Francesco Rosi

film 1 of 3

Salvatore Giuliano

Film Review by Dean Duncan May 29, 2015

It appears that The Battle of Algiers was not unprecedented after all, and that La Terra Trema did too have its descendants. Claims to the contrary are probably merely enthusiastic, or designed to sell copies of the former/reclaim the latter. No harm, maybe, but sometimes we ought to resist the urge to particularize and super-celebrate such works. Extended conversations and repeating patterns may not be as fascinating as prodigies and one-offs, but they’re probably more helpful. After all Pontecorvo and Visconti and Rosi have subjects, as well as a set of approaches thereto, that deserve much more than aesthetical enshrinement or Romance. This is an important point. At some point we have to resist generalization and hyperbole. They are, after all, mostly motivated by commerce. Or by how much easier it is to pass on threadbare received wisdom. Yes to great films and filmmakers, within reason. But films and filmmakers can never be as great or important as their subjects.

To Rosi’s film, then. Salvatore Giuliani hardly appears in it! At one point another character talks about uncovering the many faces of political manipulation. He helps us understand the provocative indirectness of this entire production, its eventually dizzying array of individuals set within an only slightly less dizzying array of factions. Forward and back, here and there—it’s challenging to keep up with it all. Part of that may be that this Canadian doesn’t really have sufficient background. Not really the Canadian’s fault, but that doesn’t mean that the Italian, treating this important Sicilian subject, has to adjust or simplify for him, either.

Culture industries tend to eschew the regional, and the local details that go beyond or beneath mere picturesqueness. A pity. A disaster! That Watergate shot in Forrest Gump may be okay once in a while, but if it were always and only that we might never learn and grow and fix things. And actually, the fact that the Watergate shot is so easy, and that it seems to give the impression of sufficiency and even totality, suggests that it’s not really okay after all, even once in a while. Challenge us! Either we’ll be humble, or motivated to make up the shortfall, or get to the point where we have learned enough to listen and understand (cf. the stirring Neapolitan abundance of Rosi’s Mani Sulla Citta [q.v.]).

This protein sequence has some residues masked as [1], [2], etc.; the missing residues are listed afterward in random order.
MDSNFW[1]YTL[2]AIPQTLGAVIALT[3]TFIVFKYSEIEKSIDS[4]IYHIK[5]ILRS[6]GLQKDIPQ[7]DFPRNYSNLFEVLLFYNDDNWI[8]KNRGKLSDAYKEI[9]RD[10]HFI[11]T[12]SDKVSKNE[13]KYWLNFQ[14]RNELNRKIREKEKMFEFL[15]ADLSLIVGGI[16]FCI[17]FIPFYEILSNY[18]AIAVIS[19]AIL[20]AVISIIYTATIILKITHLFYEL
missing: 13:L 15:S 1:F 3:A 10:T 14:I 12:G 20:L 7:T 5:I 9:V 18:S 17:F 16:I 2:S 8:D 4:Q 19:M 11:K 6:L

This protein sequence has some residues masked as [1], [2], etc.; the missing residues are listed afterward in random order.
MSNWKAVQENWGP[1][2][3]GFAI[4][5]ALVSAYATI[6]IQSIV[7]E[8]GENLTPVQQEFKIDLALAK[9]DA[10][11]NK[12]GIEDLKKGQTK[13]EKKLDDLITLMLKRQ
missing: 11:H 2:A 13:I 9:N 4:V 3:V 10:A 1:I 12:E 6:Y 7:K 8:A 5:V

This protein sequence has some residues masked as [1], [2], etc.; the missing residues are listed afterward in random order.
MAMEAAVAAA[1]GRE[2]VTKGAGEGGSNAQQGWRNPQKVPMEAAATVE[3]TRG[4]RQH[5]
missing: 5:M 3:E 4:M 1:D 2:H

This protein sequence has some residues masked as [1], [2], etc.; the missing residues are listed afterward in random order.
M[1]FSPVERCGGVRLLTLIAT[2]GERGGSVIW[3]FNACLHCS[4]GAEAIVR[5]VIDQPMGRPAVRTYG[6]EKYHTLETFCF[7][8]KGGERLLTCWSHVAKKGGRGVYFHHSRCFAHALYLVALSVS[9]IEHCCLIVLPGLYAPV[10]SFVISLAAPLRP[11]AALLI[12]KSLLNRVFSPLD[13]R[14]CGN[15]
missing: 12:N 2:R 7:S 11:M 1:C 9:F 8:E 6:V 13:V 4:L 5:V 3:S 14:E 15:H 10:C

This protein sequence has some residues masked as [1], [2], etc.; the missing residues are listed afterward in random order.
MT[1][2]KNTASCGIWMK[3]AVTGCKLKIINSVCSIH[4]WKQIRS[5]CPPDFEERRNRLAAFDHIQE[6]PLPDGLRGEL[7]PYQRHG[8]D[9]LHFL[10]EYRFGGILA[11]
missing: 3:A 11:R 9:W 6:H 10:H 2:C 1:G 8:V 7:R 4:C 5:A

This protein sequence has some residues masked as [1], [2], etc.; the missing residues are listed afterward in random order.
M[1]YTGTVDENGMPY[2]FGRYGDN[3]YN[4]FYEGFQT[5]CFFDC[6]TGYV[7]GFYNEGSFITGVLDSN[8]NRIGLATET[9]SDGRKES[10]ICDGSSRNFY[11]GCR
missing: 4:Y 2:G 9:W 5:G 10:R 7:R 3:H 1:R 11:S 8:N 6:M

How do we do all of this? Look at the exemplary opening of this film, in which the local functionary exactly describes and documents the conditions at the scene of the crime. (At this point let’s not worry about the fact that he’s being disingenuous, to say the least.) Patiently, calmly, exactly—couldn’t we, shouldn’t we all be accountants, or surveyors, or enumerators? That’s how you measure and attend to and affect things. Here’s more of that notion of the adult movie, in the deepest sense.

The land and the town make really powerful impressions. So do the people. What did they say—there are two actual actors in the entire cast? As usual with these cinema direct situations, that fact shows, and it doesn’t matter at all. That’s because beneath the technical insufficiency lies a vast authenticity. That authenticity registers at the most basic and specific level, in the areas of vestment and gesture and vocal inflection. Sicilians are emotionally demonstrative, it would appear! It puts you in mind of the remarkable howling that goes on in the more or less contemporaneous Rocco and His Brothers (by Visconti!).

Again, finally, the narrative complexity operating here is quite challenging, but it’s less difficult to keep up with a similar variation in Rosi’s manner of staging his action. Neo-realism and expressionism, and a few more approaches besides, alternate. This is what Brechtians do, and Rosi does it really well. (The murder under the street lamps!) And aside from social and historical specifics, these techniques illuminate and signify beyond the strictly local levels at which they seem to be operating. We encounter the unfamiliar, but we can extrapolate!

A challenge then, and a reproof, and a refreshment.